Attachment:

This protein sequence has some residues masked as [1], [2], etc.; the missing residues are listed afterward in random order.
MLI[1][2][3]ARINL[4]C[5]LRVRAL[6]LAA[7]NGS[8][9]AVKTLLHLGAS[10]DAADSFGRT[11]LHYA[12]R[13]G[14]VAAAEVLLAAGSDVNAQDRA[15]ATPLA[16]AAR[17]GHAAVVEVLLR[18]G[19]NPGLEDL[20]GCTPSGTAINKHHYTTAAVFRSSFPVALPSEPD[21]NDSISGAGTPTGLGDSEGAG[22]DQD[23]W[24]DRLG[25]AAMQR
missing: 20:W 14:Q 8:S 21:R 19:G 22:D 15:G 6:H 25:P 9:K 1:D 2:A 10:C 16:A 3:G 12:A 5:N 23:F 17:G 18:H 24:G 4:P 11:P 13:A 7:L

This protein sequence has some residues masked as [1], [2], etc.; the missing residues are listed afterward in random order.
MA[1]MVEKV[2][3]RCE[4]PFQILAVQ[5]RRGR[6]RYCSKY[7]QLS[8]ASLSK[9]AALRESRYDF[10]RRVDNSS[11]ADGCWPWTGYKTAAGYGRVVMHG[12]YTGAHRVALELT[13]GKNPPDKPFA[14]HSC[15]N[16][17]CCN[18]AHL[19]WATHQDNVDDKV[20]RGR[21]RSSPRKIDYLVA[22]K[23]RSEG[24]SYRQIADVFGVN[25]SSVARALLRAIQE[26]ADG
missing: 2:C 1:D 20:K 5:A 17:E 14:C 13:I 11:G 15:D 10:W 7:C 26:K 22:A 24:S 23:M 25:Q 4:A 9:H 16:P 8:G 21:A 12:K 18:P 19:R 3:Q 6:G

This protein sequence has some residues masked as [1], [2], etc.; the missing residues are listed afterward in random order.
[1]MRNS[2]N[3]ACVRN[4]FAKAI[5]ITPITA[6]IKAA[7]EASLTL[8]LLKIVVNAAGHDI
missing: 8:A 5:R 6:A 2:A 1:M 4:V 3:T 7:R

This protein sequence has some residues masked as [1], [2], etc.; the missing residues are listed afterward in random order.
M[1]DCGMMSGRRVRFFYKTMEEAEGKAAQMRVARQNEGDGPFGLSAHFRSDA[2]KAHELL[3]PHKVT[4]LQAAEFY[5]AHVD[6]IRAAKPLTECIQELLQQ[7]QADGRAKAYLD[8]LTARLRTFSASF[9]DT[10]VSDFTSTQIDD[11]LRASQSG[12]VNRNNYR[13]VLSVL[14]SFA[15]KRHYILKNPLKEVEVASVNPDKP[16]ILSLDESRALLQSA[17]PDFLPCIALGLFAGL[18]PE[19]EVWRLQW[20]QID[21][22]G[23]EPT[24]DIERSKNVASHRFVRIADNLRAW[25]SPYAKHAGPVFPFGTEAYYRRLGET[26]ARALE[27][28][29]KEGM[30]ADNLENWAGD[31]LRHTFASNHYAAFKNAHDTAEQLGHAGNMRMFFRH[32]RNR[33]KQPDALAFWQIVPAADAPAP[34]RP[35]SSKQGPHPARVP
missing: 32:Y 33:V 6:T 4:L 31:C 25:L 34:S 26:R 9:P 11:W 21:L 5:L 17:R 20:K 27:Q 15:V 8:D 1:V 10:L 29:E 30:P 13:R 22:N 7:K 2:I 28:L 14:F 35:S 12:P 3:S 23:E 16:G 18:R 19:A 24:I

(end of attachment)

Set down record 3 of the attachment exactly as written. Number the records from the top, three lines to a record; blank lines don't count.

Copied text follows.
This protein sequence has some residues masked as [1], [2], etc.; the missing residues are listed afterward in random order.
[1]MRNS[2]N[3]ACVRN[4]FAKAI[5]ITPITA[6]IKAA[7]EASLTL[8]LLKIVVNAAGHDI
missing: 8:A 5:R 6:A 2:A 1:M 4:V 3:T 7:R